Sunday, November 22, 2009

“Experience is the mother of knowledge”

In Madeleine L’Engle’s A Wrinkle in Time, the idea what we ‘know’ is challenged. L’Engle provides her audience with Meg, a girl that travels on a journey of self-discovery. Meg’s adventure demonstrates the complexity found within knowledge/truth. As we travel through Mrs Who’s quotes, one can clearly see the multifaceted characteristics of knowledge.

Mrs Who cannot formulate her own thoughts, instead she must use quotes from famous scholars/artists. I found that most of her quotes were very pertinent to the events occurring. For example, Mrs Who quotes Goethe “I do not know everything; still many things I understand” (97). This concept was directed towards Meg (and the audience), just simply stating that even though you may not have a definitive reason for something occurring, you can still understand a concept and embrace it for what it is.

The novel really shone a light on the concept of believing/understanding things that cannot be seen. With Aunt Beast being blind, and with the closing scene where “Meg knew all at once that Mrs Whatsit, Mrs Who, and Mrs Which must be near, because all through her she felt a flooding of joy and of love which were already there” (202). With this statement I feel that L’Engle stresses the concept of truth, and that although some things cannot be visualized, individuals trust their faith and experience in understanding these important concepts of life.

My service-learning has really opened my eyes to the difficulties found in education, especially when battling English as a second language. Mrs Who quotes Cervantes “Experience is the mother of knowledge” (73) which made me think back to Kolvenbach and my service-learning.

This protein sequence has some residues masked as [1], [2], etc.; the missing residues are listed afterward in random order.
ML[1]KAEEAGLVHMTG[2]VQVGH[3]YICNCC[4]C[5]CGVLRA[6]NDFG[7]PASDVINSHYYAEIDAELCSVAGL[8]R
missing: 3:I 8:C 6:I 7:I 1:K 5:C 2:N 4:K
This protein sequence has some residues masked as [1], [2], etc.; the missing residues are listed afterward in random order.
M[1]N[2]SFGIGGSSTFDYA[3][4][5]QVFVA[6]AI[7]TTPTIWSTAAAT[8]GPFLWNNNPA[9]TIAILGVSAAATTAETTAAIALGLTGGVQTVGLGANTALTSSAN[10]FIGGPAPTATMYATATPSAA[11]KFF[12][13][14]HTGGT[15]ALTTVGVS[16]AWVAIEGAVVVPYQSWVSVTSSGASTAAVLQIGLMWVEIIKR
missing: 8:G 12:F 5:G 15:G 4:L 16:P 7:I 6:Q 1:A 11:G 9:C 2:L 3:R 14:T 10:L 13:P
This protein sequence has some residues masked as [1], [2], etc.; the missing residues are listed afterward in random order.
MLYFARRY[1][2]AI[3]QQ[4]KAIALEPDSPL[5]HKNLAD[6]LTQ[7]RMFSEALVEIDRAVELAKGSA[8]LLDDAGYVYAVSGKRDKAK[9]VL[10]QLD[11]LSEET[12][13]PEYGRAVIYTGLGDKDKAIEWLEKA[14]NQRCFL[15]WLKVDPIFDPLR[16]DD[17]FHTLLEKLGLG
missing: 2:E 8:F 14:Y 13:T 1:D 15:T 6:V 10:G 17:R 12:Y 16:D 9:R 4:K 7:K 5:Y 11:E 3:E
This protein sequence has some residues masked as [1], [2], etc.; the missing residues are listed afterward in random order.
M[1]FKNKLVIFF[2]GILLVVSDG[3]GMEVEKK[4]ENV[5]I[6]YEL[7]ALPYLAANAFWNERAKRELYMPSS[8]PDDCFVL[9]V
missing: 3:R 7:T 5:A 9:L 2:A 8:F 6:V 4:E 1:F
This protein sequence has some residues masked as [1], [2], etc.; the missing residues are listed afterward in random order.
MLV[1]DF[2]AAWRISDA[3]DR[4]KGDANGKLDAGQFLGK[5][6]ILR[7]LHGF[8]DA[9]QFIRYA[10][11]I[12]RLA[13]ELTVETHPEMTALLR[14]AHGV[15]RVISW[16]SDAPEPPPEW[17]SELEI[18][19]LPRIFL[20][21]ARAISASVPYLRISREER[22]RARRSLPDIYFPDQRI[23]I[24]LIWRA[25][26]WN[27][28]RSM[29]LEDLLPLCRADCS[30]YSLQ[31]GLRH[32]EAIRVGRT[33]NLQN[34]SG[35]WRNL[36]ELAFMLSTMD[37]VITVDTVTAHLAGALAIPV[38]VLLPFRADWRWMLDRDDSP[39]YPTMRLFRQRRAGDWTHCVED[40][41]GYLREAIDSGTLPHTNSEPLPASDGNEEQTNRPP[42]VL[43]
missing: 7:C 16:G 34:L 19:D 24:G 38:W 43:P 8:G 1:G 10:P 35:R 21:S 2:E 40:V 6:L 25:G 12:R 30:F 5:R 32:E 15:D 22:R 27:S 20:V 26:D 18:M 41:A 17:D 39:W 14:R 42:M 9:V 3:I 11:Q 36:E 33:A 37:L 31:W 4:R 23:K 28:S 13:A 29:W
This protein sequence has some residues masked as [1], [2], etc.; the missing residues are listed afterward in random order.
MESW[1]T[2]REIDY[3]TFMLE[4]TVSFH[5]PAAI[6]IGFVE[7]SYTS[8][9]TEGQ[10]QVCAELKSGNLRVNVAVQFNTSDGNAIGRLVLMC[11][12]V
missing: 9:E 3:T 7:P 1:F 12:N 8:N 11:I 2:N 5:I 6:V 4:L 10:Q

One experience that I found very interesting was the issue that some of the students at EBLO (the location of my other service learning) would be held back and sort of forgotten. One boy in particular caught my eye; John Alex. John Alex is an eight year old second grader. He doesn’t do his homework, because he doesn’t have any (his teachers don’t assign him any more homework).

The school seems to allow kids to fail and slip between the cracks. However, John Alex’s aide at EBLO provides him with some extra practice (aka homework that she thinks up on the spot). Just to help him keep some of the information fresh in his mind. She doesn’t let him sneak by without attempting a problem. I found that EBLO aides were providing the students with a more positive academic atmosphere then their school does. “Faith is the sister of justice” (38) EBLO demonstrates a sense of community coming together to help demonstrate a sense of social justice, and by having faith, EBLO clearly shows how much they want to help promote justice.

Also I find it astonishing that these teachers can just let a student fall behind. Just because there might be a language barrier does not mean that the teachers can lose faith in a student. As seen in A Wrinkle in Time, knowledge is a tricky thing. The complexity found within education only lends itself to the many risks and benefits of a public education.

Just like in A Wrinkle in Time, the convention sometimes isn’t always what’s best for an individual. I found it very refreshing that the EBLO aide took the time out of her day to make sure John Alex kept up with as much academics that he could understand.

After reading A Wrinkle in Time I really began to look back on my education and reevaluate my experiences. I came to the conclusion that some teachers were more successful than others, especially when it came down to concentrating on the individual rather than the class as a whole. “We have learned to take shortcuts wherever possible” (73).

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